Upon the resumption of cruising, operators will probably focus on regional operations first, said Shannon McKee of Access Cruise during an IAPH webinar earlier this week.
However, localisation is not going to stick with many guests, although their source will initially define the regional cruise market.
She thought that US brands would stay closer to home and then expand later.
Global Ports Holdings (GPH) head Stephen Xuereb said that with 19 ports in 13 countries handling cruise ships, the product offered was already localised.
From the ports that GPH controls, Xuereb said the port managers were trying to offer something different and unique for those arriving by cruise ship.
He said that social distancing and other protocols would remain in place for the time being and the terminals had air conditioning systems.
However, he said things would change pretty quickly once a vaccine becomes available.
GPH has implemented its own protocols within its ports and terminals and claimed that the terminals were no different from restaurants and shopping centres.
However, he thought that it was much more challenging for local health authorities to cater for people outside in groups, say on tours, rather than in the terminals.
McKee (pictured) thought that, despite the shut down, the long term future of cruising was very bright, given that 106 cruise ships were on order through 2027 and the less efficient ships were now being removed from the fleet.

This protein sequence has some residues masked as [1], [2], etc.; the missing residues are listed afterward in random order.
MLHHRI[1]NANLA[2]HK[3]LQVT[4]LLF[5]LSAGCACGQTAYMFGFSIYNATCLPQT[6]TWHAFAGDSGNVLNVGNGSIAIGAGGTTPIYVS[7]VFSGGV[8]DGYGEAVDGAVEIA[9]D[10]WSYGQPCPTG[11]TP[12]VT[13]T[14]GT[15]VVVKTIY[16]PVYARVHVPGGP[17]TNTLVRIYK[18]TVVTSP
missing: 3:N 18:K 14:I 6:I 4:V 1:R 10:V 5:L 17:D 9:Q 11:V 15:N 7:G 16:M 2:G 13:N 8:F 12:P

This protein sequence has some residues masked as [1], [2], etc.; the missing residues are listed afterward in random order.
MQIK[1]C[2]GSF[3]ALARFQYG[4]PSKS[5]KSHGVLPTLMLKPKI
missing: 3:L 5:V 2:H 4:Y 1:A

Xuereb agreed, saying that the number of cruisers worldwide was set to grow from 22 mill to 32 mill in the next 10 years.
However, the current pandemic was having an effect of the small service providers at ports and elsewhere, as the number of cruises had declined to zero, while small country economies had also suffered, relying on cruising for much of their income.
One of the problems was that in the short term, locally sourced cruise passengers going on regional cruises were less likely to spend money in an area where they come from and know.
As for cruise ship crews, he said that around 400,000 were working beyond their contracts with another 400,000 waiting to join.
McKee pointed out that Carnival Corp was the world‘s largest buyer of air time, flying both passengers and crew worldwide.
The testing of crew, according to the CDC protocols was vital, Xuereb said, adding that it was very important that the airlines get flying again, as the US operators depend on fly cruises, especially to the Mediterranean.
The resumption should be undertaken slowly but surely and should involve all the stakeholders, including the small service providers.